It's been very pleasantly sunny this morning and I've had a couple of little stints clearing off dead bits of growth in the garden so the snowdrops aren't surrounded by detritus. Am still fine to do such jobs as long as I get down on my kneeling stool and don't attempt to bend over which makes me feel completely revolting.

25 Jan 2006

I'm feeling preoccupied with my breathing, which seems all over the place - not settling down to a clear pattern. I email consultant over this dilemma: would you think for normal breathing purposes it was good for my right lung to keep it going as much as possible, or best just to leave it quietly to rest? She replies very definitely in favour of concentrating on improving my left lung.

At such times a bit of Googling can offer some pleasant diversion. I just went and found my favourite poem from a children's anthology we had when I was about 9 and which has stuck in my mind ever since:

so much depends

a red wheel

glazed with rain

beside the white

Which is "The Red Wheelbarrow" by William Carlos Williams - I just googled "depends red wheelbarrow" and there it was for me. Hadn't thought before about haiku-ish things attracting me at such an early age. I even found a discussion board where a class was discussing this poem, which was quite good fun.

26 Jan 2006

I feel a complete toad to have let my old friend Maureen's 50th slip my mind completely. Cross with myself too, because I was looking forward to being a virtual presence at her bash.

28 Jan 2006

Roy here for the weekend. On Saturday we caught the bus to Thornhill to do a scenic loop back via Bamford. I found myself feeling flustered and anxious at being outside my usual stamping-ground, although I know the terrain well enough for it to be impossible to get lost. But I didn't have my bearings in terms of where the footpaths were and couldn't follow them satisfactorily from the 1" map. There was no risk of going more than half a mile or so out of our way but oddly, this was enough to make me feel ill-at-ease. It would make me feel more confident about extending my boundaries when walking with friends to take out the 2.5 inch map but I hate hate hate having to open up and fold those big unwieldy sheets all the time.

30 Jan 2006

I'm now feeling significantly less weary than I was for the couple of weeks after Christmas. My breathing still feels slightly confused and unsettled, not yet fully adjusted to righthand lung having ceased to function. But I think my lefthand lung is working much better now than before the righthand one packed in - I wouldn't be surprised if my overall air intake has actually increased. Over things like this, I feel as if both my body, and an important part of my mind, are outside of myself - it doesn't strike me as in the least bit big-headed to be congratulating them both for their remarkable capacity to accommodate.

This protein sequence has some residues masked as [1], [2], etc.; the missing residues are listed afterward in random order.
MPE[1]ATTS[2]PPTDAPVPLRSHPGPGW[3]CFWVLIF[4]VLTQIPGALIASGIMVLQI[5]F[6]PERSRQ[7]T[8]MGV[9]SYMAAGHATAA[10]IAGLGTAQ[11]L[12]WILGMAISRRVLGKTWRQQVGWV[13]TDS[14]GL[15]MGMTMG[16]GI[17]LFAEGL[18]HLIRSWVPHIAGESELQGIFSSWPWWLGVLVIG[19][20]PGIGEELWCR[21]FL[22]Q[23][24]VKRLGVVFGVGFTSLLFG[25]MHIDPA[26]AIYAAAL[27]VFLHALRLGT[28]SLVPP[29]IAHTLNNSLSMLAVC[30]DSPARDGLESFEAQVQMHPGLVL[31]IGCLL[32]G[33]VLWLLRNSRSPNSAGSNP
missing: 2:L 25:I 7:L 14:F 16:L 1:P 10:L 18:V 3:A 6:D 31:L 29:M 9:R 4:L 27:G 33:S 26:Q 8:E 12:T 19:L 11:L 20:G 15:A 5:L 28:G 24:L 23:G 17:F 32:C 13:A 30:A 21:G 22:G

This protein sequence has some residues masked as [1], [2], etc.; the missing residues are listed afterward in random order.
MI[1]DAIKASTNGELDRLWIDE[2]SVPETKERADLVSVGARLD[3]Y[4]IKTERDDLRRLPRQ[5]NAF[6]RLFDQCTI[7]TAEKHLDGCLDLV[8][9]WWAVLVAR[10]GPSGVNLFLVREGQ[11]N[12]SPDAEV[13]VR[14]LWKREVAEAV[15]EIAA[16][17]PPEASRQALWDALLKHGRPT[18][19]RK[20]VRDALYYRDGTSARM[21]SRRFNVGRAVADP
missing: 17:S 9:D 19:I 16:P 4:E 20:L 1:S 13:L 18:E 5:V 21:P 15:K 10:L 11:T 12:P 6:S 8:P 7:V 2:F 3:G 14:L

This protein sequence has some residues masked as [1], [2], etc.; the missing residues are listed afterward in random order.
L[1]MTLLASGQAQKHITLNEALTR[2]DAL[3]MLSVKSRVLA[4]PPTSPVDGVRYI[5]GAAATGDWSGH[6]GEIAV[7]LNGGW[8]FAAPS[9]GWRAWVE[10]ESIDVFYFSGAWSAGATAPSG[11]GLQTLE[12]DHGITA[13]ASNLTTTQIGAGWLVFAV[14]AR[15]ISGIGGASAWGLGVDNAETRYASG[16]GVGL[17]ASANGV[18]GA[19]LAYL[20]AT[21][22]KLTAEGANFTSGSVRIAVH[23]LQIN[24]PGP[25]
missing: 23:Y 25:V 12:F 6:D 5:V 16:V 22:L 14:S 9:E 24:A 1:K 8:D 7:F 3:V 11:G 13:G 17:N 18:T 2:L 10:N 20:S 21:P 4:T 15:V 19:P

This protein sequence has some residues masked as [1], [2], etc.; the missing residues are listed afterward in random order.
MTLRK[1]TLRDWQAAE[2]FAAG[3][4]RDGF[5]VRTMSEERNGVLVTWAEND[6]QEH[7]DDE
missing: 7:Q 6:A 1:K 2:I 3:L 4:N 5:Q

Have had some good bits of sun over past few days although a cold wind at times which has required careful route planning to avoid walking head into on exposed routes. But have mainly succeeded in doing so and enjoying walking more than ever if possible.

31 Jan 2006

The consultant says I've lost too much weight so I'm introducing various strategies to eat more. Breakfast is the time when my appetite is best, so I've added a slice of toast and marmalade to my All-Bran and banana. I'm also drinking 3 or 4 cups of milk a day. Hopefully small changes such as these will be enough.

I firmly resisted consultant's proposal that I should see a hospital dietician. Like all thinking vegetarians, and as is Vegetarian Society policy, I do not consider battery eggs as vegetarian, only free range eggs. When in hospital, the so-called "vegetarian" options are almost invariably such things as quiches and puddings made with battery eggs. In order to get meaningfully vegetarian food, I found I had to describe myself as a vegan. Presumably (?!) NHS dieticians reflect the same philosophies as those which inform NHS provision of hospital diet, so I can't feel any confidence that their advice would be any easier to stomach than hospital food. I really can do without having to argue the toss with a dietician over such self-evident points as that no self-respecting vegetarian would go near a battery egg - I imagine it's quite likely that proprietary food supplements etc. would often include egg in their ingredients.

3 Feb 2006

Had the bright idea that some tatty 2.5" maps tatty maps might be sitting around in Heeley which I could cut down to a radius of 5 miles or so from Hathersage. Could then confidently do more of the catching buses and walking back bit. I think I should take this kind of action so as not to let this fear of going outside my boundaries get the upper hand. John promptly delivers the goods so I have no excuse.

I just picked out Aldous Huxley's Island from my bookshelf to re-read. I was very taken with Aldous Huxley in my late teens. And there in Huxley's utopian community, the mynah birds said "Here and Now boys, Here and Now" and "Attention" - to remind people to live in the present. Which I considered a bit of a coincidence given my recent decision to hear the song of the collared dove as "Be Peaceful". I wonder whether I half-remembered about the mynah birds, and the connection was what drew me subconsciously back to the book.